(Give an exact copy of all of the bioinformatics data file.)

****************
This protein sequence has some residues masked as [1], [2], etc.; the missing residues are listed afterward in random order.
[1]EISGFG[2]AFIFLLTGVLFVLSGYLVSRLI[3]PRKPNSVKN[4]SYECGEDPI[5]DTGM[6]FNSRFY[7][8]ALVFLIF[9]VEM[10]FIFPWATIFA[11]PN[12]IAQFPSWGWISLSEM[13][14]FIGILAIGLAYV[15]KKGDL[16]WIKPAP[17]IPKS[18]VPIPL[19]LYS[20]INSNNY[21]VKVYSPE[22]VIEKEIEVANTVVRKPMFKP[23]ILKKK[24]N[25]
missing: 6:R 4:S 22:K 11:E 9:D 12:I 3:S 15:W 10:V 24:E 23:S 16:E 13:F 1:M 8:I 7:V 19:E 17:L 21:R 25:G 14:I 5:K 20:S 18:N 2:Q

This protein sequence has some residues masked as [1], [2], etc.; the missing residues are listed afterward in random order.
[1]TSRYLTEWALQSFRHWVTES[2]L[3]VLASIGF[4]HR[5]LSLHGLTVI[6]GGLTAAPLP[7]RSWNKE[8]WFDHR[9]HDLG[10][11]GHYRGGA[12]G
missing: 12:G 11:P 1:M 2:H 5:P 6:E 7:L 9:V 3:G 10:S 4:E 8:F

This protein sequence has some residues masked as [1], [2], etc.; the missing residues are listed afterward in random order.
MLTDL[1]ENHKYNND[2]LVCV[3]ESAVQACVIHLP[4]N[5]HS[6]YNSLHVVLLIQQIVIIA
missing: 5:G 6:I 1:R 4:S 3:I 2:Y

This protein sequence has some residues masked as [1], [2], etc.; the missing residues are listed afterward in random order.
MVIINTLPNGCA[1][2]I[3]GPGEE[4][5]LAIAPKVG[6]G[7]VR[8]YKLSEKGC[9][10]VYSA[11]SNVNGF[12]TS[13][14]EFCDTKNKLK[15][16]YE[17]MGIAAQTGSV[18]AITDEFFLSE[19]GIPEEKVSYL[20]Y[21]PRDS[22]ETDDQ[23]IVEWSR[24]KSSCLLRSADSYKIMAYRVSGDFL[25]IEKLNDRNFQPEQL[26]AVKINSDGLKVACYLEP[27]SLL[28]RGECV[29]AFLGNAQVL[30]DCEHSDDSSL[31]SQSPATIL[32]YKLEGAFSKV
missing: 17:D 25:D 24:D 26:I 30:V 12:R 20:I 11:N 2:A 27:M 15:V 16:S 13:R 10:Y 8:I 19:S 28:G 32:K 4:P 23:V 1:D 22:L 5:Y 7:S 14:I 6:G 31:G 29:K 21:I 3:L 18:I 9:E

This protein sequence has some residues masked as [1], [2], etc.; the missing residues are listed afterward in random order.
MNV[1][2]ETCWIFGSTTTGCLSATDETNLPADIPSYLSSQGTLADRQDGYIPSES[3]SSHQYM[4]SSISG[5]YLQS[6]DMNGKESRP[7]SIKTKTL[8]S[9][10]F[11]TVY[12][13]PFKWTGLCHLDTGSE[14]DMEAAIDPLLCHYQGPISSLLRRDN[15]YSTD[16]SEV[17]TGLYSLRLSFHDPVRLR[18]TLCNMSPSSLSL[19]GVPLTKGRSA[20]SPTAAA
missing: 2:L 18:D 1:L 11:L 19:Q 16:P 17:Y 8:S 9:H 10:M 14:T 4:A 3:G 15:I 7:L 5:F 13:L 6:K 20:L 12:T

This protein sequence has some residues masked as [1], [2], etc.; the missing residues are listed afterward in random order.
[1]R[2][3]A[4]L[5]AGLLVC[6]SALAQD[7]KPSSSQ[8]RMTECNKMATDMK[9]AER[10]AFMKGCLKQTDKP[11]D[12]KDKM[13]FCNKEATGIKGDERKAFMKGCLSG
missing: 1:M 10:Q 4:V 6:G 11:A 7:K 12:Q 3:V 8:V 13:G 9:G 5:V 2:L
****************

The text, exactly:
This protein sequence has some residues masked as [1], [2], etc.; the missing residues are listed afterward in random order.
[1]EISGFG[2]AFIFLLTGVLFVLSGYLVSRLI[3]PRKPNSVKN[4]SYECGEDPI[5]DTGM[6]FNSRFY[7][8]ALVFLIF[9]VEM[10]FIFPWATIFA[11]PN[12]IAQFPSWGWISLSEM[13][14]FIGILAIGLAYV[15]KKGDL[16]WIKPAP[17]IPKS[18]VPIPL[19]LYS[20]INSNNY[21]VKVYSPE[22]VIEKEIEVANTVVRKPMFKP[23]ILKKK[24]N[25]
missing: 6:R 4:S 22:K 11:E 9:D 12:I 3:S 15:W 10:V 24:E 23:S 16:E 13:F 1:M 8:I 7:V 19:E 17:L 21:R 25:G 14:I 5:K 20:S 18:N 2:Q

This protein sequence has some residues masked as [1], [2], etc.; the missing residues are listed afterward in random order.
[1]TSRYLTEWALQSFRHWVTES[2]L[3]VLASIGF[4]HR[5]LSLHGLTVI[6]GGLTAAPLP[7]RSWNKE[8]WFDHR[9]HDLG[10][11]GHYRGGA[12]G
missing: 12:G 11:P 1:M 2:H 5:P 6:E 7:L 9:V 3:G 10:S 4:E 8:F

This protein sequence has some residues masked as [1], [2], etc.; the missing residues are listed afterward in random order.
MLTDL[1]ENHKYNND[2]LVCV[3]ESAVQACVIHLP[4]N[5]HS[6]YNSLHVVLLIQQIVIIA
missing: 5:G 6:I 1:R 4:S 3:I 2:Y

This protein sequence has some residues masked as [1], [2], etc.; the missing residues are listed afterward in random order.
MVIINTLPNGCA[1][2]I[3]GPGEE[4][5]LAIAPKVG[6]G[7]VR[8]YKLSEKGC[9][10]VYSA[11]SNVNGF[12]TS[13][14]EFCDTKNKLK[15][16]YE[17]MGIAAQTGSV[18]AITDEFFLSE[19]GIPEEKVSYL[20]Y[21]PRDS[22]ETDDQ[23]IVEWSR[24]KSSCLLRSADSYKIMAYRVSGDFL[25]IEKLNDRNFQPEQL[26]AVKINSDGLKVACYLEP[27]SLL[28]RGECV[29]AFLGNAQVL[30]DCEHSDDSSL[31]SQSPATIL[32]YKLEGAFSKV
missing: 17:D 25:D 24:D 26:I 30:V 12:R 20:I 11:N 2:A 27:M 15:V 16:S 13:R 10:Y 8:I 19:S 28:G 32:K 4:P 23:V 1:D 22:L 5:Y 7:S 14:I 6:G 31:G 29:K 21:I 3:L 18:I 9:E

This protein sequence has some residues masked as [1], [2], etc.; the missing residues are listed afterward in random order.
MNV[1][2]ETCWIFGSTTTGCLSATDETNLPADIPSYLSSQGTLADRQDGYIPSES[3]SSHQYM[4]SSISG[5]YLQS[6]DMNGKESRP[7]SIKTKTL[8]S[9][10]F[11]TVY[12][13]PFKWTGLCHLDTGSE[14]DMEAAIDPLLCHYQGPISSLLRRDN[15]YSTD[16]SEV[17]TGLYSLRLSFHDPVRLR[18]TLCNMSPSSLSL[19]GVPLTKGRSA[20]SPTAAA
missing: 2:L 18:D 1:L 11:L 19:Q 16:P 17:Y 8:S 9:H 10:M 14:T 4:A 3:G 15:I 7:L 5:F 13:L 6:K 20:L 12:T

This protein sequence has some residues masked as [1], [2], etc.; the missing residues are listed afterward in random order.
[1]R[2][3]A[4]L[5]AGLLVC[6]SALAQD[7]KPSSSQ[8]RMTECNKMATDMK[9]AER[10]AFMKGCLKQTDKP[11]D[12]KDKM[13]FCNKEATGIKGDERKAFMKGCLSG
missing: 1:M 10:Q 4:V 6:G 11:A 7:K 12:Q 3:V 8:V 13:G 9:G 5:V 2:L